2003 & 2004 NHL Drafts
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08-08-2006, 12:05 PM
Go Habs Go
Join Date: Mar 2002
Originally Posted by
I'm curious, what do you guys think about these 2 drafts and what the Habs did with their 1st picks.
2003: F Andrei Kostitsyn (10th overall)
- F Jeff Carter (11th) - 42 pts in 81 games
- F Dustin Brown (13th) - 33 pts in 110 games
- D Brent Seabrook (14th) - 32 pts in 69 games
- F Robert Nilsson (15th) - 20 pts in 53 games
- F Steve Bernier (16th) - 27 pts in 39 games
- F Zach Parise (17th) - 32 pts in 81 games
- F Ryan Getzlaf (18th) - 39 pts in 57 games
2004: F Kyle Chipchura (18th overall)
- F Wojtek Wolski (21st overall) - 6 pts in 9 games, 2006 OHL MVP
- D Andrej Meszaros (23rd overall) - 39 pts in 82 games
- F Rob Schremp (25th overall) - top scorer in OHL (145 pts/57 gp)
- D Mike Green (29th overall) - 3 pts in 22 games, AHL all-star as rookie
Clearly, so far it hasn't worked out too well for Timmins, can someone explain why the
"our scouts liked him, so it's a great pick"
sentiment is so popular for Hab fans?
What hasn't worked out? Kostitsyn was likely one of the Habs top players in the AHL despite being among the youngest (Lapierre is 1 month younger) He was 2nd on the team in scoring and often ran the point on the PP. He's made good strides in each of the two years he's been in North America, but still has a good bit of work to do.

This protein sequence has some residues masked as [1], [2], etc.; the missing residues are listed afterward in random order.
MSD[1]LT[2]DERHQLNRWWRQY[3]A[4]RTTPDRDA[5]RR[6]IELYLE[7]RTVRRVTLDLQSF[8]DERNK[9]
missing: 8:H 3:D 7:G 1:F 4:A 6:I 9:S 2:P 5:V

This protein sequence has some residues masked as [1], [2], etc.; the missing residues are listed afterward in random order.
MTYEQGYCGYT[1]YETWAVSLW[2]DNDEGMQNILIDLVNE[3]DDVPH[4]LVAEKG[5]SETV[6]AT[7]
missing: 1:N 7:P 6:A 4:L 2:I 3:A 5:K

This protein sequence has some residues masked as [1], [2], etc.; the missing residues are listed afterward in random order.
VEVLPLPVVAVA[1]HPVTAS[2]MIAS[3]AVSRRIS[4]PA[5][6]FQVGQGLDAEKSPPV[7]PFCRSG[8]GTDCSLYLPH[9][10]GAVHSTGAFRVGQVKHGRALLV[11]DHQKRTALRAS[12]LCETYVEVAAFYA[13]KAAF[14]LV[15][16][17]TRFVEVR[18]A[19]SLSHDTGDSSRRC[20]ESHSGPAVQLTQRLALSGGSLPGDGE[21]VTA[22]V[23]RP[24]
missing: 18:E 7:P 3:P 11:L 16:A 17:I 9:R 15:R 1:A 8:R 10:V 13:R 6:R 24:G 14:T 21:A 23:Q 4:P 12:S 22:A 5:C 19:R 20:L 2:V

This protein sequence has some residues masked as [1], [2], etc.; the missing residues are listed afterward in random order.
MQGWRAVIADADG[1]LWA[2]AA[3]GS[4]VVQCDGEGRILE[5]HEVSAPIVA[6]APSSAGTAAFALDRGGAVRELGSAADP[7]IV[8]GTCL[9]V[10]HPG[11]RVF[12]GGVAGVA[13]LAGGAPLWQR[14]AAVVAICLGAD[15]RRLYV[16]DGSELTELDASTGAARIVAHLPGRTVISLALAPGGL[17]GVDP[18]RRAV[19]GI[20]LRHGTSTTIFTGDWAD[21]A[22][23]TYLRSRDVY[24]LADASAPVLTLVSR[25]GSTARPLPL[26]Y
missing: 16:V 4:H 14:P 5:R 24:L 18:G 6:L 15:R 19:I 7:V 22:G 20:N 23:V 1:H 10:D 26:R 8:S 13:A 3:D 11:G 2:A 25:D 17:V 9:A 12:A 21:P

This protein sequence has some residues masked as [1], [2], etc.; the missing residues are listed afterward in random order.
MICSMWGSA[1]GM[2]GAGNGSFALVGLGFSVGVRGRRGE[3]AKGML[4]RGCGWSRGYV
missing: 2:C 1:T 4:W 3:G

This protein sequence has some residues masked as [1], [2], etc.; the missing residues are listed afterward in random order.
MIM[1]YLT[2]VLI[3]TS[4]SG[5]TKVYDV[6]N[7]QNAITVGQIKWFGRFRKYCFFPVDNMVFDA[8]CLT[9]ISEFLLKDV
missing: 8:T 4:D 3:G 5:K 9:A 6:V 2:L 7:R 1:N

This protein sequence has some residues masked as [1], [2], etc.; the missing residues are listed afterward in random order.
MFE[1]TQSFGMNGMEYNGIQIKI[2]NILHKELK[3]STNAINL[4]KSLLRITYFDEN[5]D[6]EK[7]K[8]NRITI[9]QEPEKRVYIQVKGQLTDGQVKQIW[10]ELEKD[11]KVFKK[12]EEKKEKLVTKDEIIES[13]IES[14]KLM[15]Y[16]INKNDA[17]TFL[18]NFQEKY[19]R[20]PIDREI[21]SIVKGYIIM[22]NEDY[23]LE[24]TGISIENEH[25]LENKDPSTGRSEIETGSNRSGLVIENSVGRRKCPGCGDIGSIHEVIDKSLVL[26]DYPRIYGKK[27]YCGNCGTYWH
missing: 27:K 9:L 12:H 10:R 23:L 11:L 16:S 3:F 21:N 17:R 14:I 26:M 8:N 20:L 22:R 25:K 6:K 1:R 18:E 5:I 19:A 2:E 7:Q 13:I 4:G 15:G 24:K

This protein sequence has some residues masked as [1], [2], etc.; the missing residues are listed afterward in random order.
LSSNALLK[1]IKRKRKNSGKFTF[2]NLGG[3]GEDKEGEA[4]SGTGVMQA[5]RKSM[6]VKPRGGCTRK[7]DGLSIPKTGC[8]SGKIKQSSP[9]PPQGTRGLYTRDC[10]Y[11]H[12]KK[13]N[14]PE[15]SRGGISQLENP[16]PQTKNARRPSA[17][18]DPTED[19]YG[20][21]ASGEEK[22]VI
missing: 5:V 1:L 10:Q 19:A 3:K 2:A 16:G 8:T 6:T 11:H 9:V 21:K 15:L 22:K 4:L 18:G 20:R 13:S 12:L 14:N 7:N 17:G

Chipchura had a freak accident that cost him almost a year of development. He had a very solid year with Prince Albert, had to be their MVP and he was also good with Team Canada and got high praise from Coach Sutter for his play. I thought he looked great in his short stint in Hamilton.
What other players do means nothing. The Canadiens always bring their prospects along slowly. The last 19 year old to see anything more then 3 or 4 games was Ribeiro and that was almost a disaster. Imo you don't evaluate your own prospects by the development of others. For those that don't understand development, kids at 18-20's will grow and mature at different levels/stages. Some faster then others. Then there's the system they play and how they are groomed. Other teams don't seem to have a problem putting their young players in the lineup right away, but that has nothing to do with the Habs. It's not about who was picked over who and why wasn't this guy picked instead. You can't change the past, you make your picks, take your chances and from there focus on their development.
It's pointless and silly to even compare others in different systems/situations. Yes fans can go on and on about how it sucks that other prospects are doing so much better. But it has nothing to do with the real world. In the real world you do your best to pick the players that you think will fit your system the best, guys you think will help your organization. Once you make those picks, it's done and if you didn't get the best guy which is often going to be the case if you look at it from a statistical standpoint, you still do what you can for each player to maximize their development and progression. There are many forms of success from draft picks and not all of them mean scoring 30+ goals in the NHL. Just as there are great chances most of your picks will never make it and turn out to be busts. Life goes on.
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